The drink would go down-market and democratic through Conraad Van Houten of Amsterdam who in 1828 got the cacao butter count down to 27 per cent to invent cocoa - the Watneys of the chocolate trade. The delicacy had much earlier provoked a vast ecclesiastical dispute beating anything British adulterators and EU officials could manage: was chocolate a food or a drink? Upon this depended its suitability as a night drink during Lent.

The food doctrine triumphed with the great confectioners: Fry of Bristol who in 1847 made the first eating chocolate, Richard Cadbury who in 1868 sold the first chocolate box (girl with kitten on the lid). Henri Nestle, Jean Tobler, Philippe Suchard and Milton Snavely Hershey, he of E. Chocolate Avenue.

Much love has gone into a magnificent compendium of fact, but Professor Coe is addicted to a History 101 style and much prim censure of European failings: decadent Medici, fat moustachioed French kings and talk of "civil rights" in 18th-century England.

Equally irritating is Martin Booth, whose Opium, a History is yet eminently useful as a horrific chronicle, from the first scrapings of sap from poppies in 7th-century BC Assyria to the $750bn turnover of today's criminal trade.

Mr Booth writes like an evangelical Christian and does lots of condemning: "Thus was born one of the most evil exchanges in history. Opium from the Middle East met the native American pipe of peace" and (of a rehab worker), "Armed with her love of young people and children and the love of Christ, she established a youth club."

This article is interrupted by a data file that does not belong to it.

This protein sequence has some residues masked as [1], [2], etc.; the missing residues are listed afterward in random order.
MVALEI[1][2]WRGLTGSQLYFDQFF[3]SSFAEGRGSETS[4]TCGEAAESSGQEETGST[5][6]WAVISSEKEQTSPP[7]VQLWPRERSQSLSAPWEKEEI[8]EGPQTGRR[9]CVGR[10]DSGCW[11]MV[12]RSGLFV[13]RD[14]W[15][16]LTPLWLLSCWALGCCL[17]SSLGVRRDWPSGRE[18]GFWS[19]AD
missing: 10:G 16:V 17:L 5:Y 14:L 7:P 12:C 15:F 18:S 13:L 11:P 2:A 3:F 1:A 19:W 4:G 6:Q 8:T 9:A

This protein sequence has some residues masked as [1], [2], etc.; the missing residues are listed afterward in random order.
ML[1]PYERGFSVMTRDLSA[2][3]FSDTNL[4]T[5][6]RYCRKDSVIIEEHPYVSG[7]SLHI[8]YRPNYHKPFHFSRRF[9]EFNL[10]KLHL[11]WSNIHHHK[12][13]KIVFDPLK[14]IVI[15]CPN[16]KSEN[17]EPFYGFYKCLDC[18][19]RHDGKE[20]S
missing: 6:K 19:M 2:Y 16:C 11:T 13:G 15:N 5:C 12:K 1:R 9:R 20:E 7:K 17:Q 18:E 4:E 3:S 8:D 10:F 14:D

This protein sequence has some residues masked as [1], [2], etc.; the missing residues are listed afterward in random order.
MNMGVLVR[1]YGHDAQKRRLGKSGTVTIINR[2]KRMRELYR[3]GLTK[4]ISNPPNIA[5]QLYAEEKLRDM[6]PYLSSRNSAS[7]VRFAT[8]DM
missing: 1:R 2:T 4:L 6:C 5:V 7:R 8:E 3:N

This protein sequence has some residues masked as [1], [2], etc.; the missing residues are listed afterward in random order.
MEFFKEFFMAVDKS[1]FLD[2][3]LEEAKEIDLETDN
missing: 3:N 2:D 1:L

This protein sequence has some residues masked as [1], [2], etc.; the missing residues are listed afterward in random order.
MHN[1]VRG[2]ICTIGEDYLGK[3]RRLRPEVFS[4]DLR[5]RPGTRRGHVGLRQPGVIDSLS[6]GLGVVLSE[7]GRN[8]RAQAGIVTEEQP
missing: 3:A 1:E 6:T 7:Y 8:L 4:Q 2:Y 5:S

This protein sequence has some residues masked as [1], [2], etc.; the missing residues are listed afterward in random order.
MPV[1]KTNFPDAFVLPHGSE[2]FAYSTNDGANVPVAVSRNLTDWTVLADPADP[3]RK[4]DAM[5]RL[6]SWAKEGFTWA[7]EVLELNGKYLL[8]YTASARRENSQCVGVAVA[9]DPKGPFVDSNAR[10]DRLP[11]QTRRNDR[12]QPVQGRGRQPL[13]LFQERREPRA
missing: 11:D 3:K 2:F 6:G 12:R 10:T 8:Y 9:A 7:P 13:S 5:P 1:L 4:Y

Two facts make better morality. Jardine and Matheson started corporate life as opium traders in 1828 (just as Joseph Fry started selling chocolate bars) and continued so until 1872. After the accidental Opium War, which did great things for free trade, a large indemnity was paid for opium stocks destroyed by the Chinese authorities. As for mitigation, all the opiates have in their time been seen as medicines, as Freud fatuously perceived cocaine. But addiction deepened as cures were sought. Morphine was touted as a specific against opium addiction, as heroin was thought to cure the morphine habit. Its heroic name was an early plug for such powers.

Ambiguity about the purpose of opiates had provided a cover for respectable merchants who were trading opium cultivated near Patna with the blessing of the authorities. A report of 1832 states that as "the monopoly of opium in Bengal supplies the Government with a revenue amounting to pounds 981,293... it does not appear advisable to abandon so important a source of revenue." But ambiguity has never gone away. Two things shine from today's market: fatality through additives and criminal control of the trade. (The Escobars keep up what Jardine Matheson began).